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Resident Perceptions of Black Bear Management in South Central Kentucky

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DOI: 10.4236/nr.2019.107017    135 Downloads   254 Views  

ABSTRACT

The growth and sprawl of the American black bear (Ursus americanus) population have been observed and monitored in the past two decades, especially in south-central Kentucky. To better manage human-black bear interaction and develop informed policy and best practices, the current study sought to 1) understand south-central Kentucky residents’ current knowledge of and previous experience with black bears, 2) investigate residents’ attitudes toward black bears and regulated hunting in wildlife management; and 3) identify residents’ level of acceptance of various black bear related management actions in south-central Kentucky. From February to April 2017, residents of London and Stearns districts (southeastern regions) of the Daniel Boone National Forest, a black bear habitat, were invited to participate in this study. The results from 139 completed surveys showed that residents lacked sufficient knowledge about black bear populations in the region and received minimal information regarding black bear management efforts. In comparison to education efforts and relocation, regulated black bear hunting could be a cost-effective option to promote responsible use of wildlife resources and black bear population control. This study provided lessons and recommendations for black bear management in south-central Kentucky and may be of utilization for any other wildlife conservation areas.

1. Introduction

Understanding public opinions, values, and behavior toward wildlife is essential for an effective and successful natural resource management for conserving and protecting wildlife [1] . Wildlife managers and researchers have made efforts to incorporate public input, especially residents and stakeholders, in managing black bear populations. Evidence showed the reduction of human-bear conflict led to increasing support of black bear conservation [2] [3] . This is especially true for popular, yet controversial species, like American black bears (Ursus americanus). As a result, in the last few decades, the primary components of black bear management in North American have been raising public awareness, wildlife education, and reducing human-bear conflicts [4] .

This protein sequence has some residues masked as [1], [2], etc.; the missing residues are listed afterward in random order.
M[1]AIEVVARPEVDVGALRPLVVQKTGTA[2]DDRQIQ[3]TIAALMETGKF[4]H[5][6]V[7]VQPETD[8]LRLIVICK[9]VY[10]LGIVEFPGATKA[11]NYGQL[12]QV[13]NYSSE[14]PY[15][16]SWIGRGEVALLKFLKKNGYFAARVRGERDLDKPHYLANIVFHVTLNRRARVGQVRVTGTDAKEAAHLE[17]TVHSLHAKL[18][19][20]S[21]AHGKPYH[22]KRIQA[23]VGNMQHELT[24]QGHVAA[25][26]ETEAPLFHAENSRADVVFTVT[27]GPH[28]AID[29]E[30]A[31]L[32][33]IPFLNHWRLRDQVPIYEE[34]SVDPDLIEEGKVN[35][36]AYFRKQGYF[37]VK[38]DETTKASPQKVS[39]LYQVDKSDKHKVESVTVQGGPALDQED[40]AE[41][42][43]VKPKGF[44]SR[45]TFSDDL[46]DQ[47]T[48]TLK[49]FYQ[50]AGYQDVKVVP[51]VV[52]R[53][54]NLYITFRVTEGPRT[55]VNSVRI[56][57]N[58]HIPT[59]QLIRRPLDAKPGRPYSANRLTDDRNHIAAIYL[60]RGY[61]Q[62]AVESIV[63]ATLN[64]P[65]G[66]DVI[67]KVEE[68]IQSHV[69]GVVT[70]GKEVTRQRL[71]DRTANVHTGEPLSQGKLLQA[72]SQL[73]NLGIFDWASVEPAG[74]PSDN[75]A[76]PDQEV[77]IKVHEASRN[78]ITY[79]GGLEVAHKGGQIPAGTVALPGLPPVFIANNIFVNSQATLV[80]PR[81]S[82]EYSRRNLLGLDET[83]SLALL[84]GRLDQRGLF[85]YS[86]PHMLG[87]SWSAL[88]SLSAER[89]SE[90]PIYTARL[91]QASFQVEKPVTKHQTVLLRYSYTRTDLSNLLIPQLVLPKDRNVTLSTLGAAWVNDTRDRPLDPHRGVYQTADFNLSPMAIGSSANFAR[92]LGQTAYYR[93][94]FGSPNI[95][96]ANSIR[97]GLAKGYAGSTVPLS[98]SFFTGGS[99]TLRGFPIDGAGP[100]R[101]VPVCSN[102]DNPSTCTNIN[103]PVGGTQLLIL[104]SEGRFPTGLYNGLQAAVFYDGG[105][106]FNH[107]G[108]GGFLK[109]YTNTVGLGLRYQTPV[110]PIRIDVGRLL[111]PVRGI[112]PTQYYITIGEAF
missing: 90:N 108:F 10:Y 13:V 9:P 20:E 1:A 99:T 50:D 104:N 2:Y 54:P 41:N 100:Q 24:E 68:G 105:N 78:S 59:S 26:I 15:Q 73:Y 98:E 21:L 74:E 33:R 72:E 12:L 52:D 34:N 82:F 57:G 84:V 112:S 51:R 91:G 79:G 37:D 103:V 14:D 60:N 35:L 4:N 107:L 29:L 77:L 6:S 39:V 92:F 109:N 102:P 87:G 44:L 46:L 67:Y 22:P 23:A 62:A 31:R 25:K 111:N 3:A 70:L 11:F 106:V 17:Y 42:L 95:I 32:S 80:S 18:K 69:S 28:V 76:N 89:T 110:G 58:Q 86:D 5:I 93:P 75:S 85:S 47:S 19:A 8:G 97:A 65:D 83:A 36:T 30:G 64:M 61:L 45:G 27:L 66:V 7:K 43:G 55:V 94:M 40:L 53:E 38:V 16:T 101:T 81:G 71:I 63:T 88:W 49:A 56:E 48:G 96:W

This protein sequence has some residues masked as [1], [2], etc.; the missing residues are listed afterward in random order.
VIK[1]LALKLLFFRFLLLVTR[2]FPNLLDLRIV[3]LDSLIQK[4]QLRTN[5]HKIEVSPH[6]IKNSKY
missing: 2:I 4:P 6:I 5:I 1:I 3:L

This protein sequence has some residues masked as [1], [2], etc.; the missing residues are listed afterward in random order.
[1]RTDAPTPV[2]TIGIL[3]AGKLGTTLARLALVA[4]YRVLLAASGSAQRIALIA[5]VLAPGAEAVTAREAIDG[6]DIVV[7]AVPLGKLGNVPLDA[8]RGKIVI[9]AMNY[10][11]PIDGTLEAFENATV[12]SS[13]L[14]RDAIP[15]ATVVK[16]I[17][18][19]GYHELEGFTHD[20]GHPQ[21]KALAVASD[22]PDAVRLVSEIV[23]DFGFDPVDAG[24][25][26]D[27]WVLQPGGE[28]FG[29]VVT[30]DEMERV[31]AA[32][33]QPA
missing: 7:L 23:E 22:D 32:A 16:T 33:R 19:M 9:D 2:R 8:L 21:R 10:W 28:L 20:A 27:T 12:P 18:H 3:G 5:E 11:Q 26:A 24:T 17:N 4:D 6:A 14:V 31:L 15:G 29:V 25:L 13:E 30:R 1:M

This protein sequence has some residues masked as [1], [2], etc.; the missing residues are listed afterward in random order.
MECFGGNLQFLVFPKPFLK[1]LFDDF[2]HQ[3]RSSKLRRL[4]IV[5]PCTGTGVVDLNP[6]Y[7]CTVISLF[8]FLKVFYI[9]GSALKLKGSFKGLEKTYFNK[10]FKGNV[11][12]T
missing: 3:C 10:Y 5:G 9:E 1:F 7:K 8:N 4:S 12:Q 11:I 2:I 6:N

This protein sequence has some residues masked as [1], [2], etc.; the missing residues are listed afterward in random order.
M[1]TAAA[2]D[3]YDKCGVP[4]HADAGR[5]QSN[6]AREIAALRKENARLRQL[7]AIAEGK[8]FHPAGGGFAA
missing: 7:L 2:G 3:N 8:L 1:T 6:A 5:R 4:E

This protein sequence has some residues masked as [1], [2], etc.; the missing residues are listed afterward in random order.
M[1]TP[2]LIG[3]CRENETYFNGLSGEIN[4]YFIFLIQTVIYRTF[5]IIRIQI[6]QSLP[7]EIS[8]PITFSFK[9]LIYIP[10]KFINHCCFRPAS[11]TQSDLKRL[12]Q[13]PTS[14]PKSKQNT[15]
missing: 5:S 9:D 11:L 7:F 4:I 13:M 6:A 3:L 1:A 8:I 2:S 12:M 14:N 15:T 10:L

Residents’ attitudes toward large predators vary depending on species. Generally, North Americans hold a positive attitude toward black bears, as they are often described as highly intelligent and aesthetically appealing [5] . Other studies found evidence of negative perceptions toward black bears when related to property damage and general nuisance behavior [6] [7] .

Increased human encroachment of bear habitat through recreation activities and urban development has catalyzed human-bear interactions. Koval and Mertig [8] suggested that socially acceptable management practices must be considered when managing human-bear conflict. Traditional trapping and lethal control can be expensive, time-consuming, and deemed inappropriate among some residents [8] . Other studies considered preventative practices that reduce initial human-bear contacts more socially acceptable and effective [9] .

The growth and sprawl of black bear populations in North America have been observed and documented in the last two decades [10] [11] [12] . It is reported that Kentucky has a high number of complaints due to increasing black bear population and human-bear conflicts [4] . In protecting resident and visitor safety in natural areas, the Kentucky Department of Fish and Wildlife recognized the importance of raising awareness about growing bear population and educating proper behaviors during black bear encounters [13] . As black bear encounters become increasingly common in south-central Kentucky, public land and wildlife managers seek to understand how residents react to or interact with black bears, in order to better manage human-black bear interaction and develop informed policy and best practices for living in bear country [14] .